Lychnopholide, a substance isolated from a Brazilian plant, and formulated as part of "nanocapsules" cured more than half of a group of mice that had been infected experimentally with Chagas disease parasites. "Chagas disease affects millions of people, mainly in poor rural areas of 21 Latin American countries," said Marta de Lana, PhD. The research is published in online ahead of print June 20 in Antimicrobial Agents and Chemotherapy, a journal of the American Society for Microbiology.
The new nanocapsules that constitute the delivery system for the lychnopholide in this study are a clever advance over the previous version. The previous--conventional--nanocapsules are recognized as foreign and attacked by host immune cells as they travel through the blood, before entering host cells, where the parasites lodge, said de Lana, who is Professor of Clinical Parasitology, in the School of Pharmacy, the Federal University of Ouro Preto, Minas Gerais, Brazil.
The new "stealth" nanocapsules are designed to go unrecognized by immune cells that patrol the blood. Once they enter host cells, they release the lychnopholide, killing the parasites, Trypanosome cruzi.
Another advantage of the stealth nanocapsules is that they can be taken orally, rather than intravenously, as they are impervious to the acidity and enzymes of the stomach. This is far more practical, especially in less developed countries.
Not surprisingly, the stealth nanocapsules are considerably more effective than the conventional nanocapsules. In the study, in the acute (early) phase of the disease, the stealth nanocapsules cured 62.5 percent of the mice, compared to 57.0 percent for the conventional nanocapsules. During the later chronic phase, the stealth and the conventional nanocapsules cured 55.6 percent and 30.0 percent of the mice, respectively.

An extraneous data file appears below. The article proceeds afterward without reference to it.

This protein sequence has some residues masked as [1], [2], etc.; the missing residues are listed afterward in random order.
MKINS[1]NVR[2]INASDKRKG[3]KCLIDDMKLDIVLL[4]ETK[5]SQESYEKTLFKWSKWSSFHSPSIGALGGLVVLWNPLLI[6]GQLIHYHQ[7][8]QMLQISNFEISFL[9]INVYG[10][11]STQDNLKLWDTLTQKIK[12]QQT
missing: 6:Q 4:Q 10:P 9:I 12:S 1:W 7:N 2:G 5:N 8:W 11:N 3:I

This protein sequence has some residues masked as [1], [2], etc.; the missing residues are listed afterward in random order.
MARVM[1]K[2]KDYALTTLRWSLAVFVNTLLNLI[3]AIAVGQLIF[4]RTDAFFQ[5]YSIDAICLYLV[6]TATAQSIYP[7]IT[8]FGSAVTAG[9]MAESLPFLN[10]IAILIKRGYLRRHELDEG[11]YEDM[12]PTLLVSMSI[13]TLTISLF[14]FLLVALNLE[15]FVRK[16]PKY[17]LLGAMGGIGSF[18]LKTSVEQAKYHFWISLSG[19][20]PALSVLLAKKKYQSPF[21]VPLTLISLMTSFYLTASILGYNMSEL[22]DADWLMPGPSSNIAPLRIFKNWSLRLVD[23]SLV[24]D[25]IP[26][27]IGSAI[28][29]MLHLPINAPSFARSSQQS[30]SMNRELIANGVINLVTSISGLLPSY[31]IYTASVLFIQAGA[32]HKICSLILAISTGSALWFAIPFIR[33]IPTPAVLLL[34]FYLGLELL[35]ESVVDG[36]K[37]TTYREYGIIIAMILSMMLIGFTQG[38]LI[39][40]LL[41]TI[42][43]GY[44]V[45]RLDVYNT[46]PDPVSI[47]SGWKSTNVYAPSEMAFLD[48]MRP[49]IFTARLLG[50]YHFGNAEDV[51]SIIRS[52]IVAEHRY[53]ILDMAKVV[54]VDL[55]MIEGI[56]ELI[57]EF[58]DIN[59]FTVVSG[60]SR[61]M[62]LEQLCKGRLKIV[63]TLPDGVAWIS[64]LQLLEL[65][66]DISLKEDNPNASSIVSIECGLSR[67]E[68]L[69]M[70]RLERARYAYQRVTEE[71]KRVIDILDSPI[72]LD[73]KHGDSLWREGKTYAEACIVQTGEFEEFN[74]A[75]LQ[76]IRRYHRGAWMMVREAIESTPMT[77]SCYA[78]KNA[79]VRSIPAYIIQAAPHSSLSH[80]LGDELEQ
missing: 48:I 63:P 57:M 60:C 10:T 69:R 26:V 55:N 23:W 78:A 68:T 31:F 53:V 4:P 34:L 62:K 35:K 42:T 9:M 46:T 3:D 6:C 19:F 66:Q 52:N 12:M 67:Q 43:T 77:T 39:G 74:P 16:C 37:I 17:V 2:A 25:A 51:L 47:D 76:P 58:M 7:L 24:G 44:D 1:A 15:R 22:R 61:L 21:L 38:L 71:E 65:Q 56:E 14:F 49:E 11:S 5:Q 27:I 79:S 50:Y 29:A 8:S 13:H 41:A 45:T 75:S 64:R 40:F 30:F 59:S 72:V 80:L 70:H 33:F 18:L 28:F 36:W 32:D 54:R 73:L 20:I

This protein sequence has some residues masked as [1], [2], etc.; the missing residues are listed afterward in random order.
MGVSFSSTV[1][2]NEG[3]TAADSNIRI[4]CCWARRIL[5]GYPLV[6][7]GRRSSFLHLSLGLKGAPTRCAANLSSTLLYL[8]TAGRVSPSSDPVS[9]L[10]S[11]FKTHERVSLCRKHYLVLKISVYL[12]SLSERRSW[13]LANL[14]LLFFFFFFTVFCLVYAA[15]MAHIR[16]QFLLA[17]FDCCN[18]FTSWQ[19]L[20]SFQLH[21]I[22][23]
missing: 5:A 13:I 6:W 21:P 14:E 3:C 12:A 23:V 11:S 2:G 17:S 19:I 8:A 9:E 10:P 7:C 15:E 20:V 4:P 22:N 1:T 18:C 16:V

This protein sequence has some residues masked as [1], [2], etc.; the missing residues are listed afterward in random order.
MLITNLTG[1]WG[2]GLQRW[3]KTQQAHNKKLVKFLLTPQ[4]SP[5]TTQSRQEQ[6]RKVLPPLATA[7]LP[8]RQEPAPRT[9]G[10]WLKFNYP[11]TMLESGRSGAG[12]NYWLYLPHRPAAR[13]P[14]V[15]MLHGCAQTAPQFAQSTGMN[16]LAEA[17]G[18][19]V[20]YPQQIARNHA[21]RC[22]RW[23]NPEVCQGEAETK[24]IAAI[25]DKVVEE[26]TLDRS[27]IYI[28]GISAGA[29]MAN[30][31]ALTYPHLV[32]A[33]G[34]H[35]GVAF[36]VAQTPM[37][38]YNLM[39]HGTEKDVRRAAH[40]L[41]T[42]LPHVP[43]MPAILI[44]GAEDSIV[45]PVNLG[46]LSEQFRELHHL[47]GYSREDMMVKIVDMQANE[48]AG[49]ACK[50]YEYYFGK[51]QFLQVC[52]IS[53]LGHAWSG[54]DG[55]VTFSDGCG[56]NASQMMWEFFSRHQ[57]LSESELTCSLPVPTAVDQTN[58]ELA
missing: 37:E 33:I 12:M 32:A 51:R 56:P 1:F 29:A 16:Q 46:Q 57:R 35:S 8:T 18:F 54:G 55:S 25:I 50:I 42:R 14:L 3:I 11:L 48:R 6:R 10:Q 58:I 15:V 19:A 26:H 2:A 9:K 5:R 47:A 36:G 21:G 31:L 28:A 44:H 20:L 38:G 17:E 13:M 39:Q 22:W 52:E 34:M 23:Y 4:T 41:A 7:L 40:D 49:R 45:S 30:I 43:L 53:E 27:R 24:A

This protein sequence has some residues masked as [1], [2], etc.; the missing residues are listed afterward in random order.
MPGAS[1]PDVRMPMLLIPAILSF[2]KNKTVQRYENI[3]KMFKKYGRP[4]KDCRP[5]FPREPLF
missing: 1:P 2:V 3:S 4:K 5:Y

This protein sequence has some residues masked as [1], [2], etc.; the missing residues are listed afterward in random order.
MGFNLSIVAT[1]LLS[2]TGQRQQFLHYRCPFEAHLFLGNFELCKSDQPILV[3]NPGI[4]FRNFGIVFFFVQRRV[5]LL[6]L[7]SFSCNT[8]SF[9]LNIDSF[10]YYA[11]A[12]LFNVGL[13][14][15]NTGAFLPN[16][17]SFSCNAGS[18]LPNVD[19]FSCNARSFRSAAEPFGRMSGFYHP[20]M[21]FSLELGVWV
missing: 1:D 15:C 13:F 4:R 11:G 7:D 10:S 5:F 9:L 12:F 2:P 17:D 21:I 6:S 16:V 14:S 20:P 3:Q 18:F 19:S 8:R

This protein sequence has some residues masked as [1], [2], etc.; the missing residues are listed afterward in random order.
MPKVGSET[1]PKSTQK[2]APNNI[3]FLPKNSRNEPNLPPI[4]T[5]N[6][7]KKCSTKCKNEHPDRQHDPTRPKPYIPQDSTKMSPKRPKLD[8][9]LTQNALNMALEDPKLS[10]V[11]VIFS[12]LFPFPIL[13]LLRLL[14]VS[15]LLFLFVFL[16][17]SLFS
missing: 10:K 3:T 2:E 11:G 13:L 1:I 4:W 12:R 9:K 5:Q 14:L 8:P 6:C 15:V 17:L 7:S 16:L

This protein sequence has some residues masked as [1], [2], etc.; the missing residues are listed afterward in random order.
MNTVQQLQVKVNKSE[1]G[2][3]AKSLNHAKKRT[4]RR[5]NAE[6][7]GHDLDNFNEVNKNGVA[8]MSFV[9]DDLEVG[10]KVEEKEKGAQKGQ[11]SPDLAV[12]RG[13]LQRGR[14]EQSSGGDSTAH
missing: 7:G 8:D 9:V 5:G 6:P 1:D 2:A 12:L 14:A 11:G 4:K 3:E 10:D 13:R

"Both nanoencapsulated formulations are so simple that they may be produced in a simple laboratory," said de Lana. Additionally, scale-up for commercial production would be simple, she said.
An estimated seven million people, mostly in Latin America, have Chagas disease, according to the World Health Organization. Up to one third develop cardiac abnormalities including enlarged heart, and arrhythmias, which can cause sudden death. As many as ten percent develop neurological and/or digestive problems. The main mechanism of spread is via triatomine insects, vectors that are known colloquially as kissing bugs, assassin bugs, or vampire bugs. Recently, the disease has spread to the United States and to several countries on other continents via other mechanisms.
No vaccines are available for Chagas. Treatment with conventional drugs--benznidazole or nifurtimox--is very effective at eradicating the parasites early in the disease' acute phase. But efficacy falls off sharply with time. This is a problem because symptoms often take time to develop, and by the time they appear, the disease may be too far along to be cured using these drugs. Additionally, both drugs have harmful side effects.